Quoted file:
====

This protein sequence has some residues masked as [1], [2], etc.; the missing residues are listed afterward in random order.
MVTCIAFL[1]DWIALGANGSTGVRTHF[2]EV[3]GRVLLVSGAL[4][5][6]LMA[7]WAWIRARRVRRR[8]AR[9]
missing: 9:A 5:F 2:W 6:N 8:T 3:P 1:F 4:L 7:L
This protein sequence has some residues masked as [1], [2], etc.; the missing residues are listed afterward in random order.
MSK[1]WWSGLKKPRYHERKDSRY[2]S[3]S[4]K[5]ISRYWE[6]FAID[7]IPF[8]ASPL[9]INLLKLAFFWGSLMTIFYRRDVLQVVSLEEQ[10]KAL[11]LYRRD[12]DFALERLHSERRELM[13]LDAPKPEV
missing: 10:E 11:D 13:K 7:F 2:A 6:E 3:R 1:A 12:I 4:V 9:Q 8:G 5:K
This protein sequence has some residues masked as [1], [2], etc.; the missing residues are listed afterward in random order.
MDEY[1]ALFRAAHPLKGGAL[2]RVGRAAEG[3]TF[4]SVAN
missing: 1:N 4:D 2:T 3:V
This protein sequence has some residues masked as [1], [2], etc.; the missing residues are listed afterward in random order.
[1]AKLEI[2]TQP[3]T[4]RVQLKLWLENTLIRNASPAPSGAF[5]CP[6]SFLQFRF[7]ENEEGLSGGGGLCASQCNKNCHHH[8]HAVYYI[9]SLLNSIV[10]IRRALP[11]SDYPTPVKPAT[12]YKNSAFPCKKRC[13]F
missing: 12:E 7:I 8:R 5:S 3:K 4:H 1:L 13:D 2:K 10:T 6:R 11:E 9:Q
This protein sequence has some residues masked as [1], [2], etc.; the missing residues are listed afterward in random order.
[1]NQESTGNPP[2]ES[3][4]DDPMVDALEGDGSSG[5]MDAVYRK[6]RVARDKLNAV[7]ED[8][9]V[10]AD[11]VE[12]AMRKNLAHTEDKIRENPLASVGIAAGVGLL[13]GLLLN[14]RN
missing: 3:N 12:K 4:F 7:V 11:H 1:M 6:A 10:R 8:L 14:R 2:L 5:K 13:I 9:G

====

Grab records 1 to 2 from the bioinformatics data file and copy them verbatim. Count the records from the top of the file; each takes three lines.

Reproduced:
This protein sequence has some residues masked as [1], [2], etc.; the missing residues are listed afterward in random order.
MVTCIAFL[1]DWIALGANGSTGVRTHF[2]EV[3]GRVLLVSGAL[4][5][6]LMA[7]WAWIRARRVRRR[8]AR[9]
missing: 9:A 5:F 2:W 6:N 8:T 3:P 1:F 4:L 7:L
This protein sequence has some residues masked as [1], [2], etc.; the missing residues are listed afterward in random order.
MSK[1]WWSGLKKPRYHERKDSRY[2]S[3]S[4]K[5]ISRYWE[6]FAID[7]IPF[8]ASPL[9]INLLKLAFFWGSLMTIFYRRDVLQVVSLEEQ[10]KAL[11]LYRRD[12]DFALERLHSERRELM[13]LDAPKPEV
missing: 10:E 11:D 13:K 7:F 2:A 6:E 3:R 1:A 12:I 4:V 9:Q 8:G 5:K